This past week, Curtis Cooper discovered the largest-known prime number...it has 17,425,170 digits. If written down, you would need 4,647 pages, with 75 digits per line and 50 lines per page.
Cooper, a computer scientist at the University of Central Missouri, discovered the new prime number using a university computer. It took 39 days of nonstop computing.
An odd thing...this is the third large prime number discovered by Cooper. He participates as part of the Great Internet Mersenne Prime Search (GIMPS).
A Mersenne Prime is a prime number of the form 2n-1, where n is assumed to be a prime number. In Cooper's discovery, the new Mersenne prime is 257,885,161-1.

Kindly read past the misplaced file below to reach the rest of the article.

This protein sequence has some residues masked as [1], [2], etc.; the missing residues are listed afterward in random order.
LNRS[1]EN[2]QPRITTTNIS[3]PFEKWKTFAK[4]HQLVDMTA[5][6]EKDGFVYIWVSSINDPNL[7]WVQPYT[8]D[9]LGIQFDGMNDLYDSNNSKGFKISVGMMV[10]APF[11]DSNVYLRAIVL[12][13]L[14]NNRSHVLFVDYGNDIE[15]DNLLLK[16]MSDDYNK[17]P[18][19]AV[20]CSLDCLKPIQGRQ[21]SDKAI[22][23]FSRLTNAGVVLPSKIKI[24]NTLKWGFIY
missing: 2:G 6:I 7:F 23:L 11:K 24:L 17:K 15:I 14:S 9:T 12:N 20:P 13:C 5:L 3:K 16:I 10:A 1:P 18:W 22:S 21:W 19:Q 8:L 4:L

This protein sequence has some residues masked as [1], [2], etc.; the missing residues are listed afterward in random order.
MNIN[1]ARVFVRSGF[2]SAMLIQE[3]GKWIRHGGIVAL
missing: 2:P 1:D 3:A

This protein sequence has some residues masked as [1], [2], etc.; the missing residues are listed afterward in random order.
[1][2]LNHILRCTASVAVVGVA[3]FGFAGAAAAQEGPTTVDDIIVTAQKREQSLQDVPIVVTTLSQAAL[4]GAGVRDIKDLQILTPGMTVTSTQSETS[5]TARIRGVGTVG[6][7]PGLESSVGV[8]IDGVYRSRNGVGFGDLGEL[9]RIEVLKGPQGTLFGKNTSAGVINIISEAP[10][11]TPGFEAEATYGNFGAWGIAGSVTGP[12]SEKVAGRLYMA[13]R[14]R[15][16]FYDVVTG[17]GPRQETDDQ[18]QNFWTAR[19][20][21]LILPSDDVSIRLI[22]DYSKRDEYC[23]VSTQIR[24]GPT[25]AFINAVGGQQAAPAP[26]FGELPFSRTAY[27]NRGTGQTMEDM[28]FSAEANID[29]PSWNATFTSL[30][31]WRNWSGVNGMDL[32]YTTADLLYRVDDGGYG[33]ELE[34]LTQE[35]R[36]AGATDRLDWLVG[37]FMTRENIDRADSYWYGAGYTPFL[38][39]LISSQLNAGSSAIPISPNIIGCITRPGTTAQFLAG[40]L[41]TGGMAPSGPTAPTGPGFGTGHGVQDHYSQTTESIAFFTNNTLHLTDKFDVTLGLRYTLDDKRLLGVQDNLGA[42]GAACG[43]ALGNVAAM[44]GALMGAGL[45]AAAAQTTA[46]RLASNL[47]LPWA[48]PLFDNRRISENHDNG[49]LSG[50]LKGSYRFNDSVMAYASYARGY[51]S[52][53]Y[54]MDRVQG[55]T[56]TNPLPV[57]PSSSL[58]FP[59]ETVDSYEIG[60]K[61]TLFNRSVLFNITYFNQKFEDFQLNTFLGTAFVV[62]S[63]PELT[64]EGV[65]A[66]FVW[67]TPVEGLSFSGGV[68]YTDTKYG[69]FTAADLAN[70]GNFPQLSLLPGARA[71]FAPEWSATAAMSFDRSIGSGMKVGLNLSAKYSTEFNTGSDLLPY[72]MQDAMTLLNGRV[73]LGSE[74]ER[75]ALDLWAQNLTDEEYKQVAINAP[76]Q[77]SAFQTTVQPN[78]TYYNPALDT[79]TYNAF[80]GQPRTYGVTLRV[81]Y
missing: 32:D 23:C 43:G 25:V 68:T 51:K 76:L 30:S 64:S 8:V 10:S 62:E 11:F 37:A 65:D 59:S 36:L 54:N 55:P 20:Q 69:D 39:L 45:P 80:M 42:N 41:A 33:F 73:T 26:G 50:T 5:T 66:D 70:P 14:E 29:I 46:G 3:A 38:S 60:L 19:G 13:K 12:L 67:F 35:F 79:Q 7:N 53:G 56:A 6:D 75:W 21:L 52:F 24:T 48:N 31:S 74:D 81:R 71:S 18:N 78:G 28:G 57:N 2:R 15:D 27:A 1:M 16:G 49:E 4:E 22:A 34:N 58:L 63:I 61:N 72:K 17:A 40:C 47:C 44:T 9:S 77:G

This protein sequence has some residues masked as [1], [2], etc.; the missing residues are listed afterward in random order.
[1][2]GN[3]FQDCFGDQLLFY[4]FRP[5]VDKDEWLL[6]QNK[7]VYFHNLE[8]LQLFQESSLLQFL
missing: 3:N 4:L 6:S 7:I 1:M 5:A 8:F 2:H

Thaks to GIMPS, a total of 48 Mersenne Primes are known. Prior to last week, the most recently discovered 47th Mersenne prime was found in June, 2009; however, it actually was smaller than the largest Mersenne Prime known at the time, which was the 45th to be discovered.
So, how can you earn the $1,000,000? The Electronic Frontier Foundation has offered prizes to people who discover Mersenne Primes: $50,000 for the first million-digit prime, $100,000 for the first ten-million-digit prime, $150,000 for the first hundred-million-digit prime, and $1,000,000 for the first billion-digit prime.
From the looks of things, this contest will not finish in our lifetime (or Cooper's)... unless, a new prime testing algorithm is created!